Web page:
Streamlining in practice, Reno’s Spaghetti Bowl
Posted in: Cultural Resources
The stretch of highway known as the “Spaghetti Bowl” in Reno, Nevada required significant improvements. Consequently, the Nevada Department of Transportation (NDOT) needed an accurate and efficient historic survey of the hundreds of surrounding postwar suburban properties. Mead & Hunt worked with NDOT to use a streamlined approach that vastly increased efficiency. This approach was recently highlighted in a TR News article.
NDOT needed to evaluate over 650 single-family homes under Section 106 of the National Historic Preservation Act to determine if they qualified for the National Register of Historic Places. This required efficient consultation with the State Preservation Office.
The National Cooperative Highway Research Program (NCHRP) Research Report 723: A Model for Identifying and Evaluating the Historic Significance of Post–World War II Housing, which we authored in 2012, offered a national context in which we could situate regional or local trends. These suburban houses, built between 1945 and 1962, were born from a newly-booming postwar population and subsequent mass exodus of families to new suburbs. Similar histories and architectural features define these structures.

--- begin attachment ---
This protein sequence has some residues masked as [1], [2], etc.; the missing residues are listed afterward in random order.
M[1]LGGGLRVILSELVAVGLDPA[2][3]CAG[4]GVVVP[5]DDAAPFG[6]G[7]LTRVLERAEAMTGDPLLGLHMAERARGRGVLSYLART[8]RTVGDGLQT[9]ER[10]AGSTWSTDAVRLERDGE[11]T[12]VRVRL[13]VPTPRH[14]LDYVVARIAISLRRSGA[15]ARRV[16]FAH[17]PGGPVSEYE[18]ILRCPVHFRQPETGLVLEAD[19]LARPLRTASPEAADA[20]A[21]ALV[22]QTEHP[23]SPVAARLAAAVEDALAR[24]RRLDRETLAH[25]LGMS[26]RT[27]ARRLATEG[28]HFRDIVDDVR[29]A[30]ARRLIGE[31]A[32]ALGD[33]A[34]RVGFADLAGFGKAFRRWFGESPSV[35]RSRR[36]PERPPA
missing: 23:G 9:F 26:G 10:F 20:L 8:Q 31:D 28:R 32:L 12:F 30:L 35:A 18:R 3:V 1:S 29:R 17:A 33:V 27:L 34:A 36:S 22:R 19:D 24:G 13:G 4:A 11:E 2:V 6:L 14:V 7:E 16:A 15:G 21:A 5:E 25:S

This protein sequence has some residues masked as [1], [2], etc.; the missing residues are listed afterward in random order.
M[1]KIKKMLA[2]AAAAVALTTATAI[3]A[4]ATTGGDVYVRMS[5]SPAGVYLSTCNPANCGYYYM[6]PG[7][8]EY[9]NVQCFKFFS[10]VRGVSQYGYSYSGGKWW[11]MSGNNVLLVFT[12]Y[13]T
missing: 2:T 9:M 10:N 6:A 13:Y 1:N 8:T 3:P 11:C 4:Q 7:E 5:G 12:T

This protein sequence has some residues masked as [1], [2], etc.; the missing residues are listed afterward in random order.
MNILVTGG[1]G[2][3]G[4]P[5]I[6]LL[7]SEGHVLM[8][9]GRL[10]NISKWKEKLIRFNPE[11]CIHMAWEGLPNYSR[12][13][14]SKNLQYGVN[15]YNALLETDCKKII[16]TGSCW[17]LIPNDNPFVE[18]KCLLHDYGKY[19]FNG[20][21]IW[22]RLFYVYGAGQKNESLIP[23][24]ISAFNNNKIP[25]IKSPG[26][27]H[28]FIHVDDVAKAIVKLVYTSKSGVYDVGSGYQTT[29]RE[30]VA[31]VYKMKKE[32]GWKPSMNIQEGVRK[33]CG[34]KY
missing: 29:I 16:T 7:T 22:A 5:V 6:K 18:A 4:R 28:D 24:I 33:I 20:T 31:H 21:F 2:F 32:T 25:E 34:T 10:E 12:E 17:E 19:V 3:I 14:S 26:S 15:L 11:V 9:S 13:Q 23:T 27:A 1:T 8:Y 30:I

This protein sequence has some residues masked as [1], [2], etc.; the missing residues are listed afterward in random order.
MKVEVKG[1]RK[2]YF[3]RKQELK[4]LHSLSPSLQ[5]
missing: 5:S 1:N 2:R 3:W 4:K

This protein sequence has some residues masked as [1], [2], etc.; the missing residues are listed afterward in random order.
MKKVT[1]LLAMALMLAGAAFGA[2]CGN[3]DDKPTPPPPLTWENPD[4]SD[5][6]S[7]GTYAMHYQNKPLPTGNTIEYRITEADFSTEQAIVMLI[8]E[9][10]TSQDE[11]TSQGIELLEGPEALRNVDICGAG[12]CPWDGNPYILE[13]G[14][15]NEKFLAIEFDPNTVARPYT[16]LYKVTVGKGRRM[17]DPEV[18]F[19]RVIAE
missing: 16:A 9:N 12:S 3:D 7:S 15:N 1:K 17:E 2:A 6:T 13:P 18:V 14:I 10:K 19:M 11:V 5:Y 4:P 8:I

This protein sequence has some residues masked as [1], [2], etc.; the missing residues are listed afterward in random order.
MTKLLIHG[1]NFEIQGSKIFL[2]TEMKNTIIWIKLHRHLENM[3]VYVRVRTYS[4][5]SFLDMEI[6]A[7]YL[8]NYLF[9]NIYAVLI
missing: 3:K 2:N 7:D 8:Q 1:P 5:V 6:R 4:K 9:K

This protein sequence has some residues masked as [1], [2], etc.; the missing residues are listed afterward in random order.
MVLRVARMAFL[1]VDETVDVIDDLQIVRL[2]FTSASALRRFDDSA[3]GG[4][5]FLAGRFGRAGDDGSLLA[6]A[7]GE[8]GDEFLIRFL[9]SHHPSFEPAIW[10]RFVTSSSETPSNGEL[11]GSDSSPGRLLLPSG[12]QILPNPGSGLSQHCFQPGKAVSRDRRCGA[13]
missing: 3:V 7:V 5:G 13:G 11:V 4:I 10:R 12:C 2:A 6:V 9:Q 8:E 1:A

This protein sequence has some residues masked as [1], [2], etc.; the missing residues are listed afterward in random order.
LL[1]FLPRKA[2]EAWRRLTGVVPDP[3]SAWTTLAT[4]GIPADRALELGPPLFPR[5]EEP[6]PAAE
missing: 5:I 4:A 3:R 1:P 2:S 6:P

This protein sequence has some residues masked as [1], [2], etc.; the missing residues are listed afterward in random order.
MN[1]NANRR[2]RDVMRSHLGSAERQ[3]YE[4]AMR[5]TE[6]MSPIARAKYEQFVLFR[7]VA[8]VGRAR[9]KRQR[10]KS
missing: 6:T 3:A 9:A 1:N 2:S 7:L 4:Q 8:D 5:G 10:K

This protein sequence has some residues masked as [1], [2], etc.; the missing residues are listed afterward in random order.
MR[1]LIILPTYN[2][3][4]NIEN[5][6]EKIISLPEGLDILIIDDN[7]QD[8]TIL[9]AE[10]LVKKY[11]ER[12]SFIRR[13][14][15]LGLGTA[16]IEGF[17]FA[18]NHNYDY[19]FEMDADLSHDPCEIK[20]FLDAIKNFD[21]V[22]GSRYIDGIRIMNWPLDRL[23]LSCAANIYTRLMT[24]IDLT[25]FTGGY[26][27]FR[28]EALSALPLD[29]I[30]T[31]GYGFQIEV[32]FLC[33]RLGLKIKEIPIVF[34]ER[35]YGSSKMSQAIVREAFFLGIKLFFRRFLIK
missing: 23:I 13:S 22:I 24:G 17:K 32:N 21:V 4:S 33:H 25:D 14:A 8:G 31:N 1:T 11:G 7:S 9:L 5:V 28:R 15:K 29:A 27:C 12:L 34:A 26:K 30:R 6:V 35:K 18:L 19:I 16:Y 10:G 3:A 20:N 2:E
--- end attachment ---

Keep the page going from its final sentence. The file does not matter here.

Normally, survey and evaluation requires extensive research of national trends, necessitating the creation of hundreds of inventory forms. The NCHRP meant we did not have to assess each house individually. The report also provided a framework to treat an entire subdivision as one entity or district, which could be recorded on a single district inventory form. As the article states:
“The project team was able to complete context research, field survey, and evaluation in less than 20% of the time typically required to survey a comparable number of individual resources for similar projects. Nevada DOT estimates that the review of these deliverables took less than 50% of the time it would have taken to review individual and district evaluations for postwar residential subdivisions in a large urban transportation project.”
Our thorough understanding of Section 106 of the National Preservation Act means we appreciate the delicate balance between helping critical infrastructure get built and preserving our past. As Department of Transportation project managers know, when it comes to demanding schedules and complicated transportation improvement projects, time is money. Using a streamlined approach helped NDOT achieve this balance with a successful outcome.
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